The idea of entertainment has gotten a bad rap of late – especially in evangelical Christian circles. We equate entertainment with vapid, thin, worldly substitutes for substantive, “thick”, spiritual Truth. One need only look at the current crop of libidinous TV sitcoms, or our insatiable lust for technology-as-substitute-for-relationship to justify our condescension toward entertainment.
But, lest we toss out the delightful baby with the disgusting bathwater, take a moment to reconsider the idea of entertainment. Entertainment is an effect. We are entertained when we are delighted, pleasantly surprised, amused by a show of some kind, a performance – a spectacle.
In 1 Corinthians 4:9, 10 Paul uses a theatrical term to underscore our role as actors in God’s great cosmic show:
4:9 For, I think, God has exhibited us apostles last of all, as men condemned to die, because we have become a spectacle to the world, both to angels and to people. 4:10 We are fools for Christ… (NET)
The Greek word translated “spectacle” is theatron, the word from which we get our word “theater.” We act out our roles on the world stage as “fools for Christ.” The world considers us foolish, when in fact, we are representing Christ as His actors, His mimes (see my blog on mimesis), showing the world what Jesus looks like.
Shakespeare employed this irony when he re-formed the Renaissance “jester” into an Elizabethan “fool,” often serving as a repository of wit and wisdom for kings and their courts.
‘That, of course, is the great secret of the successful fool – that he is no fool at all.’
Isaac Asimov, Guide to Shakespeare.
The revelation of God to the world is nothing short of spectacular. It will delight the audience for whom it has been prepared – though certainly, it will also invite the disdain of those who foolishly reject wisdom. Our showing of Christ will provoke even as it entertains.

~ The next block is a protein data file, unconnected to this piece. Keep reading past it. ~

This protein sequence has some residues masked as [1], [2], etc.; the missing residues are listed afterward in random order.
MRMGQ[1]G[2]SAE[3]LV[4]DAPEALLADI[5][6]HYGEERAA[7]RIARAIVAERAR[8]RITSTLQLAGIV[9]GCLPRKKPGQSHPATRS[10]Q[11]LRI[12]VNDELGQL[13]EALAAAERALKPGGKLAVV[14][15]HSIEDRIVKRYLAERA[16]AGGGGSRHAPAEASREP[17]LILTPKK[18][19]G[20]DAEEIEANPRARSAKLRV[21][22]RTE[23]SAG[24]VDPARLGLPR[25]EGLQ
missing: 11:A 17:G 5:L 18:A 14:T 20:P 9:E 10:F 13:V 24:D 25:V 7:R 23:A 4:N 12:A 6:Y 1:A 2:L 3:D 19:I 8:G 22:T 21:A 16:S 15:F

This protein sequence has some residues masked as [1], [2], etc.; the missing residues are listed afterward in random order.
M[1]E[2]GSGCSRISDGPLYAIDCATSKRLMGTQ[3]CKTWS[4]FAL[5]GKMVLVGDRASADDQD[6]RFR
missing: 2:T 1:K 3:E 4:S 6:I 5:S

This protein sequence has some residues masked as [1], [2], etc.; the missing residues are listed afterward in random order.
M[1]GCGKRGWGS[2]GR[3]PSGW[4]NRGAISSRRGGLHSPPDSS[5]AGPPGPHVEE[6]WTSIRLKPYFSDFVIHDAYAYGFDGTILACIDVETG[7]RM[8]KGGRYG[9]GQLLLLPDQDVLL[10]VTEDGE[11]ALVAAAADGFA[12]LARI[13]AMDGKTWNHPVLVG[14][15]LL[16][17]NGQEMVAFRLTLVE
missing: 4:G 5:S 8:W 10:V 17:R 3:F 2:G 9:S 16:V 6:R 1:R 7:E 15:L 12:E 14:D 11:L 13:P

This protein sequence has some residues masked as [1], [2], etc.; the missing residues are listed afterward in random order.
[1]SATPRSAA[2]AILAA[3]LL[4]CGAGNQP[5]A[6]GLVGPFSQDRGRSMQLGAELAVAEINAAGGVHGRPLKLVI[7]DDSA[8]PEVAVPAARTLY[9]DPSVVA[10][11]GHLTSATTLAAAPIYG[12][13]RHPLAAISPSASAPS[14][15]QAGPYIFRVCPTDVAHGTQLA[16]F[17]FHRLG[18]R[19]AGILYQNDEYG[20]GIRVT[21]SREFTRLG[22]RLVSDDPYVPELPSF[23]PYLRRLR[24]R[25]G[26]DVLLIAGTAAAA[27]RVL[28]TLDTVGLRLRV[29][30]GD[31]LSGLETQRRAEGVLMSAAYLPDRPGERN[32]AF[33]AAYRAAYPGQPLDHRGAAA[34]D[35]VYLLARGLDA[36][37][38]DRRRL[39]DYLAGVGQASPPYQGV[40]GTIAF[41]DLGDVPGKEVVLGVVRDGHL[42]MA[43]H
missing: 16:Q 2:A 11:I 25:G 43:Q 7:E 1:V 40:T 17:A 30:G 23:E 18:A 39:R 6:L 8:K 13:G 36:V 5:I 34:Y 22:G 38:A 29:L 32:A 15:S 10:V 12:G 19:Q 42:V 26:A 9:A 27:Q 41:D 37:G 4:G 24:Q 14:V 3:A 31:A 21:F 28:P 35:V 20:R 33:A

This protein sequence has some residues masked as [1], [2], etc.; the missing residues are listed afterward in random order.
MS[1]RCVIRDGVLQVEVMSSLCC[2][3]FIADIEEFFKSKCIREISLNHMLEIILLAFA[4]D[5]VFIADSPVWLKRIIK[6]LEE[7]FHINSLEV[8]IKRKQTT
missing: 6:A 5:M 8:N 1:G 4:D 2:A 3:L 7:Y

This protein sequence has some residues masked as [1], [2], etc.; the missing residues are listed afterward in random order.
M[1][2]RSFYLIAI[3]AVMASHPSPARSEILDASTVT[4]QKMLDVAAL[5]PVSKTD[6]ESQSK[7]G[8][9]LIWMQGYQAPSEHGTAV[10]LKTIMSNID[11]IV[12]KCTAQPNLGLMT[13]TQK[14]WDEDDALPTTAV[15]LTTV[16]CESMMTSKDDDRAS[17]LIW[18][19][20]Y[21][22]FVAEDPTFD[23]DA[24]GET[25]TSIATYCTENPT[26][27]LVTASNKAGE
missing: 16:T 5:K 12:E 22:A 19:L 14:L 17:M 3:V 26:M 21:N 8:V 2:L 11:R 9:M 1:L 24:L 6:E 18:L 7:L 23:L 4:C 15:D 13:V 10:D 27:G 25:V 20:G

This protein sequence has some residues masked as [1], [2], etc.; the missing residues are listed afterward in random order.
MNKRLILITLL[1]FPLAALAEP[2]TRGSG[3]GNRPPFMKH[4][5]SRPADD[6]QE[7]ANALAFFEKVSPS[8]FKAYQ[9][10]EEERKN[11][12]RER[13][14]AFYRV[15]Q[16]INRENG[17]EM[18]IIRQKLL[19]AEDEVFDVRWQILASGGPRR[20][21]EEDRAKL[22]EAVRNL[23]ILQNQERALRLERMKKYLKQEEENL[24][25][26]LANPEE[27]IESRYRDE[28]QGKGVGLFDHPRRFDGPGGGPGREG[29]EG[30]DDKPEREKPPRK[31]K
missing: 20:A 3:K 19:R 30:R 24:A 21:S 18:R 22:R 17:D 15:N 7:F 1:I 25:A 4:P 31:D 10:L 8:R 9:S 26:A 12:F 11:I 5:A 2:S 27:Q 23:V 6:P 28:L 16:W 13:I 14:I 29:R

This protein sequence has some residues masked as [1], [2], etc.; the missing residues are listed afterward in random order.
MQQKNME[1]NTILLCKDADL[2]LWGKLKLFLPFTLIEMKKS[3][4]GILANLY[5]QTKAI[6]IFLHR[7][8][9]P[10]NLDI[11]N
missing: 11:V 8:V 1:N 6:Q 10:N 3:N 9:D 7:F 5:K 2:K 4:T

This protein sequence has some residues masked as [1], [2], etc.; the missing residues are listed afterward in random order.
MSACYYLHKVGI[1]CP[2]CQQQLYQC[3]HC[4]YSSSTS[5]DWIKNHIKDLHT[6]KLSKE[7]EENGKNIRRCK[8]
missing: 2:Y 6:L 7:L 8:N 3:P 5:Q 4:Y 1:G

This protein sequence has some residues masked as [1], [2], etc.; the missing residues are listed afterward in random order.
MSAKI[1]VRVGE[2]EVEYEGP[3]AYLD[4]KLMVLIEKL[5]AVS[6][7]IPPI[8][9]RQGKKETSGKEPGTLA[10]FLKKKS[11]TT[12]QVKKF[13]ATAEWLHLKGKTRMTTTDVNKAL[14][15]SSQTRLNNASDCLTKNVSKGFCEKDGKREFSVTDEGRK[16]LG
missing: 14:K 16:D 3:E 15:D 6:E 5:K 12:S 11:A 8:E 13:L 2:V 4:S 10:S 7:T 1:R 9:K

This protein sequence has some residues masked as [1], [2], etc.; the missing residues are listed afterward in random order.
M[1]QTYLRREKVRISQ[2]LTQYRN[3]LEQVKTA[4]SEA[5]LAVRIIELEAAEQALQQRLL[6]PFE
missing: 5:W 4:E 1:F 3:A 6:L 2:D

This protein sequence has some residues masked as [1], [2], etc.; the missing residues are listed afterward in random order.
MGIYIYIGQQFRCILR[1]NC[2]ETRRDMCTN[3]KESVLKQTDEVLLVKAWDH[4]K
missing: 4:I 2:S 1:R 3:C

The best entertainment does not simply amuse as a diversion from the harsh realities of life. Rather, it focuses on Truth at the core of our living, and offers hope that we are not abandoned to the Matrix, as depicted in the movie by that name – a world of illusion that masks the real world. The matrix hides a world so devoid of beauty and hope that the only way to survive is to pretend that the real world doesn’t exist. In the Matrix the spectacle, the theatron, is a lie. In Christ, our spectacle is Truth.
God calls each of us to be actors in His drama. To be entertainers in the best sense of the word. To reveal Christ on the world stage as entertainment par excellence. Not only are we to entertain, but we can enjoy art as entertainment to the glory of God. Here’s one approach to help us truly enjoy the arts as entertainment that will point us to God:
ARTS – Anticipate, Receive, Think, Share.
Anticipate – start each day by asking the Lord to prepare your heart for beauty.
Receive – don’t take a notepad to the symphony – just receive it, enjoy it, appreciate it, let it wash over you, through you.
Think – evaluate the show; measure it against what you know to be good, and pure, and excellent.
Share – dialogue with others; share your perspective and listen (that’s part of sharing) to theirs.
Entertain me! Show me Christ. Enjoy the beauty of His creation, His word. His life! Then, go tell the world.